Rita Winkler: Hi Uri, why don't you tell us a little about yourself?
Uri Pomerantz: I was born in Israel and moved to California during my childhood. I attended Stanford University as an undergraduate, after which I moved to Boston to work full time. I'm currently pursuing my MBA at Stanford and my MPA in International Development at Harvard's John F. Kennedy School of Government.
RW: Describe your professional background pre-MBA.
Uri: Prior to the GSB I worked full-time at Microsoft in business development and part-time at a microfinance company I co-founded during college.
I first became interested in social entrepreneurship when my great-aunt was killed in a terrorist attack in Jerusalem in 2002. The event prompted me--an Israeli American who believed in peace--to critically assess the approach the international community had been taking to address the Arab-Israeli conflict. The issue of economic prosperity was being largely ignored.
Since 2000, over 120,000 young skilled Palestinian workers were left frustrated and unemployed, unable to commute to jobs within Israel. Governments were slow to respond to changes on the ground, and private-sector companies were waiting for tensions to subside before resuming investments.
I joined together with an experienced Palestinian businessman and an American entrepreneur to co-found The Shurush Initiative: a non-profit microfinance organization focused on alleviating poverty by funding small businesses throughout the West Bank and Gaza.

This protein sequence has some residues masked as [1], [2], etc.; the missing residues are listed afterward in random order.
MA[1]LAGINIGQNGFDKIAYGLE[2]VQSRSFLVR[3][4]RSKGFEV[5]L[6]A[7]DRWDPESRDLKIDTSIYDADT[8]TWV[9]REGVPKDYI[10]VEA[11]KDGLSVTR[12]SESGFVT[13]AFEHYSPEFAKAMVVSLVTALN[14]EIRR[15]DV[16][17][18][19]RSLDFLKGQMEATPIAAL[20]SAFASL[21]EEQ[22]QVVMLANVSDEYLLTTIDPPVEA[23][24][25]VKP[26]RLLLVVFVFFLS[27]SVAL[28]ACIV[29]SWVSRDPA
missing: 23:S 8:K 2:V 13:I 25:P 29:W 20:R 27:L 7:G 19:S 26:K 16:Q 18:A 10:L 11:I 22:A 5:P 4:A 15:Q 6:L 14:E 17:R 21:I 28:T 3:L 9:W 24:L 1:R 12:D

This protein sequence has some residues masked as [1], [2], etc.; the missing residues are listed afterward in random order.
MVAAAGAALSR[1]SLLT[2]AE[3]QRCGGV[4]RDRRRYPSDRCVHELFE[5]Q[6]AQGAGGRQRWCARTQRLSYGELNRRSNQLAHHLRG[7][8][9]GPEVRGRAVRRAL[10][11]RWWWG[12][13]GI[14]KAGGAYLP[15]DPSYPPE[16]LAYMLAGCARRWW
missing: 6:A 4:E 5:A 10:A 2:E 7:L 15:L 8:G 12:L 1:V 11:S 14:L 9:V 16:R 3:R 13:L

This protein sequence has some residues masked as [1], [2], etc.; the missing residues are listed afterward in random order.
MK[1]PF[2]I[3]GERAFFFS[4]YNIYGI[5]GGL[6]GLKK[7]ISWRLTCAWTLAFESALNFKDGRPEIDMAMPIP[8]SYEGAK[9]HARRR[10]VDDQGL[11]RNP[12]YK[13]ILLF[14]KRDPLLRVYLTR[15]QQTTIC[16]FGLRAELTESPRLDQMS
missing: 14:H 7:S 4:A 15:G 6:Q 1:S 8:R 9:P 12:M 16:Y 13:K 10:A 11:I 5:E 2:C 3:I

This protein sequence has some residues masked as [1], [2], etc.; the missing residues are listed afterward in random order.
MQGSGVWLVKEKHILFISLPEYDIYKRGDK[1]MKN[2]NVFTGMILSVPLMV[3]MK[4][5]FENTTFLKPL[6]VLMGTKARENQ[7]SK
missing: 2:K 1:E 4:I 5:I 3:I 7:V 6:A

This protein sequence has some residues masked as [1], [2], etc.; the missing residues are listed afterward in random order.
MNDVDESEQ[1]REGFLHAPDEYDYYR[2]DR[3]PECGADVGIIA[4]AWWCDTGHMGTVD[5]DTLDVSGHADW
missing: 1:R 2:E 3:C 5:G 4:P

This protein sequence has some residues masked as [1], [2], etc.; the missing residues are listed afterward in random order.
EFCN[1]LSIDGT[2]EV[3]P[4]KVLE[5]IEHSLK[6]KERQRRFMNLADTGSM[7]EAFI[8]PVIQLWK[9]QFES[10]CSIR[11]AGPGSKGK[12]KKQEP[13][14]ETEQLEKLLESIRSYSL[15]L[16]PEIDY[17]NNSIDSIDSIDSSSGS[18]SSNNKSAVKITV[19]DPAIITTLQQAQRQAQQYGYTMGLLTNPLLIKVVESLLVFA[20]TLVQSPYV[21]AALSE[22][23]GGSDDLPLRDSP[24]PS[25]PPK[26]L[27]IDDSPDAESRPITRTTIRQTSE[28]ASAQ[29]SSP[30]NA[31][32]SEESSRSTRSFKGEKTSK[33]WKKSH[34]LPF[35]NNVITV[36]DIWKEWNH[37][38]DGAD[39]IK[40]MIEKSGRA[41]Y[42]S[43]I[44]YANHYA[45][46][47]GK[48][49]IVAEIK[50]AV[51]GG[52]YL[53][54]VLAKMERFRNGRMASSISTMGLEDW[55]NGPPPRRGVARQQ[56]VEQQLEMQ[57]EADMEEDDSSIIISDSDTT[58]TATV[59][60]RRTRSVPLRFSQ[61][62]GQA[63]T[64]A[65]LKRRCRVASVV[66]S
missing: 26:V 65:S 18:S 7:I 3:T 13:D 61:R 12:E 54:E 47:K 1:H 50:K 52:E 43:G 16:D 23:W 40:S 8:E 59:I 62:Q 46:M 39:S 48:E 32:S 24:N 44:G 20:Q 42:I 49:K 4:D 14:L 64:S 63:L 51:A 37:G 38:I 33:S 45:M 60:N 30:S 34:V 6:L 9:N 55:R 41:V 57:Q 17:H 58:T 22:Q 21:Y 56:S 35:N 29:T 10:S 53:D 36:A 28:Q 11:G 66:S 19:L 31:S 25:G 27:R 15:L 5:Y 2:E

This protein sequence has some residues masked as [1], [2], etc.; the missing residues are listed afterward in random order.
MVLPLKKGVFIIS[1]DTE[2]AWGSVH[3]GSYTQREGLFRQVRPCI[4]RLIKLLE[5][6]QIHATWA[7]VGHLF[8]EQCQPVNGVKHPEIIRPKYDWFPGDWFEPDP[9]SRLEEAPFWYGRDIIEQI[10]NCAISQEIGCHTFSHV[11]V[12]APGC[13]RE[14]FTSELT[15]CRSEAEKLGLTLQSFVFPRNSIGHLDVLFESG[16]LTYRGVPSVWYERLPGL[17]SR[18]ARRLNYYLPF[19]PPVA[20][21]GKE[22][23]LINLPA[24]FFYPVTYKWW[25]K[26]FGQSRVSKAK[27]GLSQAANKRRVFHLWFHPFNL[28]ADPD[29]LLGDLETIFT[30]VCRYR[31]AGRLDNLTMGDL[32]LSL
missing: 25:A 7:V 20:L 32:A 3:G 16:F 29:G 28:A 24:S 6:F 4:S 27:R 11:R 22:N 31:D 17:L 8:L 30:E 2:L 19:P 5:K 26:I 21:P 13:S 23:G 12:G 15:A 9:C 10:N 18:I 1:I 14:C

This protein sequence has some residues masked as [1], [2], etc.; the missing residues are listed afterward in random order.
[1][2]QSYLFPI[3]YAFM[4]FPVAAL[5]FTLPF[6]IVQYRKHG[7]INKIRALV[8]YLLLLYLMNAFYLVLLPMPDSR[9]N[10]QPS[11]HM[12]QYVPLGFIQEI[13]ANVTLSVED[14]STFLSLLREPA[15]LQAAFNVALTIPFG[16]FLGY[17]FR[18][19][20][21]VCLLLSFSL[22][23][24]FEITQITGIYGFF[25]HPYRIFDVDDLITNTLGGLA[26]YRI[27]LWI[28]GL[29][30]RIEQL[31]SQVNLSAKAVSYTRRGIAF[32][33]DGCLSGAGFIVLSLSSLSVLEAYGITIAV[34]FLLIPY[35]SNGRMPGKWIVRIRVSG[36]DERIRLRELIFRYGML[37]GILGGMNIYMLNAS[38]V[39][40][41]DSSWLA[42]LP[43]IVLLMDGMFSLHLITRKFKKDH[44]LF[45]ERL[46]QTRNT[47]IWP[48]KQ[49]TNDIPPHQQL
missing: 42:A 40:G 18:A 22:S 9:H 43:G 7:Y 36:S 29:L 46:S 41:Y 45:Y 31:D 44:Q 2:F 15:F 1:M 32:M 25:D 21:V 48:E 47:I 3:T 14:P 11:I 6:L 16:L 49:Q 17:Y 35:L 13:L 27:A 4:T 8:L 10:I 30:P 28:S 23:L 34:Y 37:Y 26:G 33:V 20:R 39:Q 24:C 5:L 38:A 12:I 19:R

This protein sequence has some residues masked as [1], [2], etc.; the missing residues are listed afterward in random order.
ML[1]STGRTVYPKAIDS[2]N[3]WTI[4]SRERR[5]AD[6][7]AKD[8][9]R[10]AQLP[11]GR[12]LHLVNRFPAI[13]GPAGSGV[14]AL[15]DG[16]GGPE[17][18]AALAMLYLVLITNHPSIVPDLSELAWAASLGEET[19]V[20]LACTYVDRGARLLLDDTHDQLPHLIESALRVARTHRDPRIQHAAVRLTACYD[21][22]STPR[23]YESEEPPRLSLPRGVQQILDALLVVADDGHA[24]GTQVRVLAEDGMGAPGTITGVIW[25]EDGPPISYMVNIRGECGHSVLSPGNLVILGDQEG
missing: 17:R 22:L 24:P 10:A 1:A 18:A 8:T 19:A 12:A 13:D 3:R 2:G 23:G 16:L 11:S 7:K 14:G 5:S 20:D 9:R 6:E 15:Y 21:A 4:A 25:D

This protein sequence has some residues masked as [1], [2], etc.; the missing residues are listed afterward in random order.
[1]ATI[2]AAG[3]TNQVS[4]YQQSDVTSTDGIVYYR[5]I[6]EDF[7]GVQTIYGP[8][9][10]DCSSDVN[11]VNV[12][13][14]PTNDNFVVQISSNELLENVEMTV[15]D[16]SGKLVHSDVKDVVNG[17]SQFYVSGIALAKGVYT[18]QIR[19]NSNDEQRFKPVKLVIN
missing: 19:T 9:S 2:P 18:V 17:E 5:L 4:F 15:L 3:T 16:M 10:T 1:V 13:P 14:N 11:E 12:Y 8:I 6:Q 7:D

We raised our initial funding after winning the Stanford Social Venture Competition; since that time we have developed a joint partnership with the YMCA of East Jerusalem, distributed our first loans as part of a revolving (self-sustainable) loan fund, and to this day we have funded over 20 businesses.
We've also partnered with Kiva.org to allow donors to fund entrepreneurs directly through the internet. [Editor's Note: Kiva.org was co-founded by Jessica Flannery, MBA 2007]
Since starting graduate school, I've also had the chance to assist in setting up the first private equity fund in Sierra Leone and to work in the fledging South African venture capital industry.
Most recently, I've spent my summer working in Goldman Sachs' financing group. I hope to use the power and efficiency of the capital markets to engender economic change on a much larger scale. By developing new financial instruments, or building new funds to support entrepreneurship in the developing world, I hope to bring this dream one step closer to a reality.
RW: With such enormous accomplishements under your belt already, dare I ask what your plans are after business school?
Uri: I plan to work at an investment or advisory firm with a focus on international growth opportunities. Ideally, I would have a chance to spend time living in a developing region and working with key international financial institutions and private sector organizations.
In the long-term, I hope to lead an organization focused on finding investment opportunities in the developing world that are both profitable and promote economic prosperity. In doing so, I am interested in developing new financial instruments or building new funds to invest in regions largely ignored by capital markets.
RW: Why did you apply to Stanford?
Uri: I applied to Stanford because it is one of the few places in the world that brings together people wo are not only highly skilled and analytical leaders, but who think and dream big. The classmates and friends I’ve made here are a source of inspiration for me. Nowhere else in the world but the GSB would I find it normal to have dinner with a former army captain, internet entrepreneur, political campaign manager and an award-winning film maker.